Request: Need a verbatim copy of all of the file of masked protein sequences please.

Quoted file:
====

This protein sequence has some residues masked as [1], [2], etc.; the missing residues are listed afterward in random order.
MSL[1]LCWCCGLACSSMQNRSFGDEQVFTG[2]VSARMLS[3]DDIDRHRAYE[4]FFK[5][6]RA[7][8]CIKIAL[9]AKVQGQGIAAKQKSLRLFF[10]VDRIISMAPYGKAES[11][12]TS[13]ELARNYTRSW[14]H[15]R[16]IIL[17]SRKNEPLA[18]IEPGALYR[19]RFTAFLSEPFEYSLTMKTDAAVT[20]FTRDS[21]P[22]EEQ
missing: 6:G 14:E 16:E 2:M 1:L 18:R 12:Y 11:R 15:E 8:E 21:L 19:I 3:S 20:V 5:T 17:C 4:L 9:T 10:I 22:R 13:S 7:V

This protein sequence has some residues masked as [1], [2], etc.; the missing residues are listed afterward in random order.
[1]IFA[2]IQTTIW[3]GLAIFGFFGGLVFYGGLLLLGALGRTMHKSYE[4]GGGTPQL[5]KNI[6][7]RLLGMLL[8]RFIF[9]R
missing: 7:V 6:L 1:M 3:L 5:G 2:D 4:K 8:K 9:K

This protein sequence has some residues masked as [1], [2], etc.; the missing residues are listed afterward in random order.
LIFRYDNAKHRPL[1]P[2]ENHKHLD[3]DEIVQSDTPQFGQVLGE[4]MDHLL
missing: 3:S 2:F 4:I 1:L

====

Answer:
This protein sequence has some residues masked as [1], [2], etc.; the missing residues are listed afterward in random order.
MSL[1]LCWCCGLACSSMQNRSFGDEQVFTG[2]VSARMLS[3]DDIDRHRAYE[4]FFK[5][6]RA[7][8]CIKIAL[9]AKVQGQGIAAKQKSLRLFF[10]VDRIISMAPYGKAES[11][12]TS[13]ELARNYTRSW[14]H[15]R[16]IIL[17]SRKNEPLA[18]IEPGALYR[19]RFTAFLSEPFEYSLTMKTDAAVT[20]FTRDS[21]P[22]EEQ
missing: 6:G 14:E 16:E 2:M 1:L 18:R 12:Y 11:R 15:E 8:E 21:L 19:I 3:S 20:V 5:T 17:C 4:L 9:T 10:I 22:R 13:S 7:V

This protein sequence has some residues masked as [1], [2], etc.; the missing residues are listed afterward in random order.
[1]IFA[2]IQTTIW[3]GLAIFGFFGGLVFYGGLLLLGALGRTMHKSYE[4]GGGTPQL[5]KNI[6][7]RLLGMLL[8]RFIF[9]R
missing: 7:V 6:L 1:M 3:L 5:G 2:D 4:K 8:K 9:K

This protein sequence has some residues masked as [1], [2], etc.; the missing residues are listed afterward in random order.
LIFRYDNAKHRPL[1]P[2]ENHKHLD[3]DEIVQSDTPQFGQVLGE[4]MDHLL
missing: 3:S 2:F 4:I 1:L